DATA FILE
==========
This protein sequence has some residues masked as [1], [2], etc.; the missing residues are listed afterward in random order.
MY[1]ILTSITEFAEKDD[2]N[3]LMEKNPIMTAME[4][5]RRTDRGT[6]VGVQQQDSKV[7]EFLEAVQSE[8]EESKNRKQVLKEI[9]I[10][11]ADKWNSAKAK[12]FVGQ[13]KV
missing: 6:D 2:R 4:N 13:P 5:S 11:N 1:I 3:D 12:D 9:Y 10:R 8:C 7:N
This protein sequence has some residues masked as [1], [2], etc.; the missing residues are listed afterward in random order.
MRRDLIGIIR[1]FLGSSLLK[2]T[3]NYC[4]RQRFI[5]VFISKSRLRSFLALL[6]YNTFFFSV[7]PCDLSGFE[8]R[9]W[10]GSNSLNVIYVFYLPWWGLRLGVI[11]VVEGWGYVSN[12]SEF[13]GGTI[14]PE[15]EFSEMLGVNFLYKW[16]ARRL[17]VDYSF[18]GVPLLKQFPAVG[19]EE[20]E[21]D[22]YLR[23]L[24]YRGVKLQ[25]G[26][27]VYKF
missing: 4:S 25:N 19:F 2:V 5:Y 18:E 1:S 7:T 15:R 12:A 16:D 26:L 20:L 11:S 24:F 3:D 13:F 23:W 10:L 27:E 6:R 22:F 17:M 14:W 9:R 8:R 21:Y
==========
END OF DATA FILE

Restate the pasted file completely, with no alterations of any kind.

This protein sequence has some residues masked as [1], [2], etc.; the missing residues are listed afterward in random order.
MY[1]ILTSITEFAEKDD[2]N[3]LMEKNPIMTAME[4][5]RRTDRGT[6]VGVQQQDSKV[7]EFLEAVQSE[8]EESKNRKQVLKEI[9]I[10][11]ADKWNSAKAK[12]FVGQ[13]KV
missing: 6:D 2:R 4:N 13:P 5:S 11:N 1:I 3:D 12:D 9:Y 10:R 8:C 7:N
This protein sequence has some residues masked as [1], [2], etc.; the missing residues are listed afterward in random order.
MRRDLIGIIR[1]FLGSSLLK[2]T[3]NYC[4]RQRFI[5]VFISKSRLRSFLALL[6]YNTFFFSV[7]PCDLSGFE[8]R[9]W[10]GSNSLNVIYVFYLPWWGLRLGVI[11]VVEGWGYVSN[12]SEF[13]GGTI[14]PE[15]EFSEMLGVNFLYKW[16]ARRL[17]VDYSF[18]GVPLLKQFPAVG[19]EE[20]E[21]D[22]YLR[23]L[24]YRGVKLQ[25]G[26][27]VYKF
missing: 4:S 25:N 19:F 2:V 5:Y 18:E 1:S 7:T 15:R 12:A 16:D 26:L 20:L 11:S 24:F 3:D 13:F 23:W 10:L 27:E 6:R 22:F 17:M 14:W 9:R 8:R 21:Y